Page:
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Thursday, March 14, 2013

Google Reader Fans: Transition to Feedly Now (and 4 reasons why Google is making a mistake)



Image representing feedly as depicted in Crunc...
Image via CrunchBase
Image representing Google Reader as depicted i...
Image via CrunchBase
Feedly has been highly recommended by many of the tech experts I listen to (like Sarah Lane from TWIT TV) for some time. So, the choice for me is simple (although I'm still not happy about it.)

Due to Google's shortsighted removal of the Google Reader service (showing that the bloggers and content producers of the world don't really matter to them) we all have choices to make.

Transition to feedly NOW.

As outlined in this article by Feedly (after they wisely upgraded their servers yesterday), if you set up your Feedly account NOW, and link your Google Reader, it will automatically transition when Google pulls the plug.

Why is Google Reader a mistake for Google?

Now, for those who are wondering why this is unwise, let me tell you why.

1 - They are breeding distrust upon the content producers on the web by constantly pulling key products like iGoogle and now, Google Reader

They are pulling things that are "unprofitable," however, if they would read Malcolm Gladwell's book "Outliers," they will see that a tiny fraction of people produce a whole lot of the content out there. That tiny fraction is a  group that I'm part of as well.

When they canned Google Lively, OK, I understood, I really did but even then, it caused me to wonder about what would be next? And although my students protested, it was OK. Google Buzz, well that was a fiasco from the beginning but ok, as well.

2 - I predict many will refuse to move to Google Currents out of anger at a company pulling something so important to the livelihood of content producers.

I guess they want us to go to Google Currents - their new news service du jour (mobile only, however), but I'm not biting. Why am I going to use and invest all this time in another Google service just to have the rug pulled out?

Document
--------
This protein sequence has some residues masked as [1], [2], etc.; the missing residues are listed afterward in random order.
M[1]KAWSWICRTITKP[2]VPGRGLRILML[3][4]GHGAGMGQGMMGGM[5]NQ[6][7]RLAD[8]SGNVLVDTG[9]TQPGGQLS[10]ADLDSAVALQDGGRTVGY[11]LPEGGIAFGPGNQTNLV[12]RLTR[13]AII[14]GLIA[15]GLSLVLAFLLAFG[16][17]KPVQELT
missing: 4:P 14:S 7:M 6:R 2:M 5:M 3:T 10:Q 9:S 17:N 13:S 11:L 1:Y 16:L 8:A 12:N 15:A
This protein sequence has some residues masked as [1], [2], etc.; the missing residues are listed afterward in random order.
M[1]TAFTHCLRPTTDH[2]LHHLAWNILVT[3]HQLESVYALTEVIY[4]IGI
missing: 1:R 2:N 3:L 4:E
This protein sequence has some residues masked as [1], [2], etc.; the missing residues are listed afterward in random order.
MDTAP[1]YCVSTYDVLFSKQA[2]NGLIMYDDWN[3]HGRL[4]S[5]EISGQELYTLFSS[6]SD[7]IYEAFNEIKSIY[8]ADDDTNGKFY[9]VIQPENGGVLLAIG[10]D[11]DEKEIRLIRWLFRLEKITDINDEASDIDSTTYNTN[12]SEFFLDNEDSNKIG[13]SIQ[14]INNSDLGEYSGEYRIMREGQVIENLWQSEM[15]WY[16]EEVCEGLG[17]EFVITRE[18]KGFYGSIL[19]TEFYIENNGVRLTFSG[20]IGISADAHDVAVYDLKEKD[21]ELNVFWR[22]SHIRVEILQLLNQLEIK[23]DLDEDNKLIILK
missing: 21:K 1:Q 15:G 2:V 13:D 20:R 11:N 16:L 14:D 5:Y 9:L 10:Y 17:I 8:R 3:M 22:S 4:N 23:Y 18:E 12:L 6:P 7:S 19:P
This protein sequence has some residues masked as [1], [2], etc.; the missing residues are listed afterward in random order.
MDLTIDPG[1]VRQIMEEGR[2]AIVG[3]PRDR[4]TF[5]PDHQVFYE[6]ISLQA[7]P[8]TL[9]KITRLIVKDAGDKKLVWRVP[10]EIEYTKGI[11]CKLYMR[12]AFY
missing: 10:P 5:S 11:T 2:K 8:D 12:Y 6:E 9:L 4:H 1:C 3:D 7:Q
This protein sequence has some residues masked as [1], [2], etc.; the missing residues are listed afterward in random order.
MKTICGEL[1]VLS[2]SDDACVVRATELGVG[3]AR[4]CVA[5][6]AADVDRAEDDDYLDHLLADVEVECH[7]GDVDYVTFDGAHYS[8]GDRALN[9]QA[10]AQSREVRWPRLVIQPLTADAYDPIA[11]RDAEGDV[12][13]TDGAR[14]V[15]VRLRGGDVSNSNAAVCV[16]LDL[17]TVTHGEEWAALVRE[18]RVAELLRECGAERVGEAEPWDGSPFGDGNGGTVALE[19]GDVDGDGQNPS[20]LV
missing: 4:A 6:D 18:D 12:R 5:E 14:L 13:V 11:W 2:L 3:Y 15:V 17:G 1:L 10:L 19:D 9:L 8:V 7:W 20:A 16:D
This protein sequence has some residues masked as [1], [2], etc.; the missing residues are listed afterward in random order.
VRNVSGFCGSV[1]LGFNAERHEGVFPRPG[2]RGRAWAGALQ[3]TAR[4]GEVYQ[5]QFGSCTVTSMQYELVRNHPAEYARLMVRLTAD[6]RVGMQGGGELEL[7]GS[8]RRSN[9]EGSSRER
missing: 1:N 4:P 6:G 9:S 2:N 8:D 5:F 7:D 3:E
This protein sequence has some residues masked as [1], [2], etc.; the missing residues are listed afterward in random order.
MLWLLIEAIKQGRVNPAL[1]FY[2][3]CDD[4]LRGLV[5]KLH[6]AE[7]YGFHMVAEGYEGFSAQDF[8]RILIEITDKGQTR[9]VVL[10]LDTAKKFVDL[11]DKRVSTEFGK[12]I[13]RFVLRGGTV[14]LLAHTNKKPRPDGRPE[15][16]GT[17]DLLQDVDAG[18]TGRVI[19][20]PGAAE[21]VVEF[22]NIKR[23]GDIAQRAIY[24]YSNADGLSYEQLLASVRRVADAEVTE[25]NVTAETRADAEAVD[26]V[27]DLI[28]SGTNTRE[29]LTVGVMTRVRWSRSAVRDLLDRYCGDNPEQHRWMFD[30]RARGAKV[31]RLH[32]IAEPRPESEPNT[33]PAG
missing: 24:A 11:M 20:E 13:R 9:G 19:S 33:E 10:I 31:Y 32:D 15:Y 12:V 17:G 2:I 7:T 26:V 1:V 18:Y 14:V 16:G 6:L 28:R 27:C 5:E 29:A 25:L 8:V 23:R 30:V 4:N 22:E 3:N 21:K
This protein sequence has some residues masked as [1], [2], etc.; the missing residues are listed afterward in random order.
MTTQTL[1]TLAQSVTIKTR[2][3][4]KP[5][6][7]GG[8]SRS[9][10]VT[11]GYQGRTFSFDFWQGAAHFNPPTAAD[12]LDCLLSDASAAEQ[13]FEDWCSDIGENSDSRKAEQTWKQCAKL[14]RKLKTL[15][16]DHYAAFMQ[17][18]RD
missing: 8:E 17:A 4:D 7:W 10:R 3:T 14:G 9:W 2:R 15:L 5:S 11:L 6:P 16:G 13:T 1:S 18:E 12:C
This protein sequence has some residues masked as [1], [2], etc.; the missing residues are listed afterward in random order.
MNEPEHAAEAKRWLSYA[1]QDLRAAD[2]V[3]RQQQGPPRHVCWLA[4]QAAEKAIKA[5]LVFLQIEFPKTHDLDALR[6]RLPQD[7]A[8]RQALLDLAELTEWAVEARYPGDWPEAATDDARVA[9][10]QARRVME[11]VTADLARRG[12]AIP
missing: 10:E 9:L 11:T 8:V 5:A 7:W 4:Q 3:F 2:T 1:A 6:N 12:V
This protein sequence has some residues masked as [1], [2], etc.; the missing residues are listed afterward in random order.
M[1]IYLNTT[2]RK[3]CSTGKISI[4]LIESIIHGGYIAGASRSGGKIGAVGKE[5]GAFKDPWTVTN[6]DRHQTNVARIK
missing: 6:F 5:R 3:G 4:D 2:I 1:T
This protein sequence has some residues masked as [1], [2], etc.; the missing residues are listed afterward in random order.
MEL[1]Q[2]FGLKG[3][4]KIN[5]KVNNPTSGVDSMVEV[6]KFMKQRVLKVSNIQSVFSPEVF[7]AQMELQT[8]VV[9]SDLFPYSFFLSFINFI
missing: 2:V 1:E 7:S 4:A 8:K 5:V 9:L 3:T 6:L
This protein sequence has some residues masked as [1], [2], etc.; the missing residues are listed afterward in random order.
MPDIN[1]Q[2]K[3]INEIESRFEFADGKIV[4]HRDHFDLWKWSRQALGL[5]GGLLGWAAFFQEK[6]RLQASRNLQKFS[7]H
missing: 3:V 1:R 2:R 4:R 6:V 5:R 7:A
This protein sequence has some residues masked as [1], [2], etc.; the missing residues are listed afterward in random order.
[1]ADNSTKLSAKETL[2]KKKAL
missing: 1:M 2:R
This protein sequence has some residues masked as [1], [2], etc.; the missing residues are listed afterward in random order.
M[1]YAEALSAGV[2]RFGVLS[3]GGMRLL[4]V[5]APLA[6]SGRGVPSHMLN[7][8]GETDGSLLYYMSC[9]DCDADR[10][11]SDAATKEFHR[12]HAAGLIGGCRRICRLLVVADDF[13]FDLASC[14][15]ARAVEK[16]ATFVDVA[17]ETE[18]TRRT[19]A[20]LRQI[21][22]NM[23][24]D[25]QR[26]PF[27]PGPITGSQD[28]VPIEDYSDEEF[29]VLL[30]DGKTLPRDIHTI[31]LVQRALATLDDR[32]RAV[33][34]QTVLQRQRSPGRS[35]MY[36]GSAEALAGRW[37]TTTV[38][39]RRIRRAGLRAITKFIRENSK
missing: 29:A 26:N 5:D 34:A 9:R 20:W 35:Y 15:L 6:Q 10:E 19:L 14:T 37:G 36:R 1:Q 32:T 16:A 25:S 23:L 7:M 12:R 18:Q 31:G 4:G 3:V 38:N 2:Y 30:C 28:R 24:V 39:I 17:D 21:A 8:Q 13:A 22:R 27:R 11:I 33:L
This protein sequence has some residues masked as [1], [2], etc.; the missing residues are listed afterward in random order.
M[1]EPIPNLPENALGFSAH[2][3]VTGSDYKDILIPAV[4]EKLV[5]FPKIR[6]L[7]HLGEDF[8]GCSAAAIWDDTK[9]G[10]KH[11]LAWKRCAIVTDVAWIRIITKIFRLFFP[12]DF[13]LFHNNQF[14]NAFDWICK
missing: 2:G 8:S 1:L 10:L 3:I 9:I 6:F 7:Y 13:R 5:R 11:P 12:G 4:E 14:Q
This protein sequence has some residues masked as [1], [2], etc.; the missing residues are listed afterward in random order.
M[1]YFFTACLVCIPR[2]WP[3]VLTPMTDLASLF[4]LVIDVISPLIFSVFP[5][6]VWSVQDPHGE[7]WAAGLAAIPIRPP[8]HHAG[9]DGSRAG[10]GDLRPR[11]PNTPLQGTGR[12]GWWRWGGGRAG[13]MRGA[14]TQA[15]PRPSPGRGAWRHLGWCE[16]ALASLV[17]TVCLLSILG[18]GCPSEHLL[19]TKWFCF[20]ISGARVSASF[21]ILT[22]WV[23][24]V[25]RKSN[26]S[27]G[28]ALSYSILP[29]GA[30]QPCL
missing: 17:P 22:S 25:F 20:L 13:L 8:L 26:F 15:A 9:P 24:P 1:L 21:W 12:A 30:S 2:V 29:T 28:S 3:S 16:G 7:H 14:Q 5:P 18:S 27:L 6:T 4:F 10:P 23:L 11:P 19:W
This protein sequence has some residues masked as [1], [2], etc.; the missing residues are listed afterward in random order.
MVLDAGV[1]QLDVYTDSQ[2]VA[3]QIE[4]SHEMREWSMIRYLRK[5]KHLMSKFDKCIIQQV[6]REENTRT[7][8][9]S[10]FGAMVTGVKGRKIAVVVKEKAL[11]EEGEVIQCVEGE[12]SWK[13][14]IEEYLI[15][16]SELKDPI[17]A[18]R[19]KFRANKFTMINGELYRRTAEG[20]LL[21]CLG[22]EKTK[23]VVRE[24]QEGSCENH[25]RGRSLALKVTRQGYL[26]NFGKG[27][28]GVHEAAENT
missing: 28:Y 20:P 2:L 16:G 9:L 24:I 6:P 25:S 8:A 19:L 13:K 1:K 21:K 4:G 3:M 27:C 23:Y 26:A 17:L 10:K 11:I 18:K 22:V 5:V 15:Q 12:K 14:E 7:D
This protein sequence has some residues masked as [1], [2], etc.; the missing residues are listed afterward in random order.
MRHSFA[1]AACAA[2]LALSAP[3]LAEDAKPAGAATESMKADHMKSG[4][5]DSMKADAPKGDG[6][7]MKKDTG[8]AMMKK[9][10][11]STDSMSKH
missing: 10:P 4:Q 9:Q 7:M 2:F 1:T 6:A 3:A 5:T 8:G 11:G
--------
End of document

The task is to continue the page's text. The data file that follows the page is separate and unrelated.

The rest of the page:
3 - When you disrespect the investment of time and trust of continuity, it will eventually have an impact

 I used iGoogle and taught my students and teachers how to use it as well. I spent a lot of time tweaking things. Then, we had to move to Netvibes. Google Reader - I've spent days tweaking and linking and setting things up. It is my PLN and there are a lot of fine tuned things that it does as well including ifttt.com automation and links to other services like Mr. Reader on my iPad. (My post about using Google reader or losing it from January now rings ominous when I wrote about making Google Reader your powerhouse sharing system.)

Thinking I'll move from blogger this summer

But now, I no longer trust Google to have my back. I've toyed with going to wordpress for some time and already own and have sites at coolcatteacher.com and my Tumblr is at VickiDavis.me with almost 20,000 followers over there. I didn't want to take the hit on the traffic and the headaches with the move. But, for me, what happens when they decide to pull the plug on Blogger? I'm not waiting around. I'm doing it on my timeframe, not the busiest time of year for me. (Notice that they do this every March?)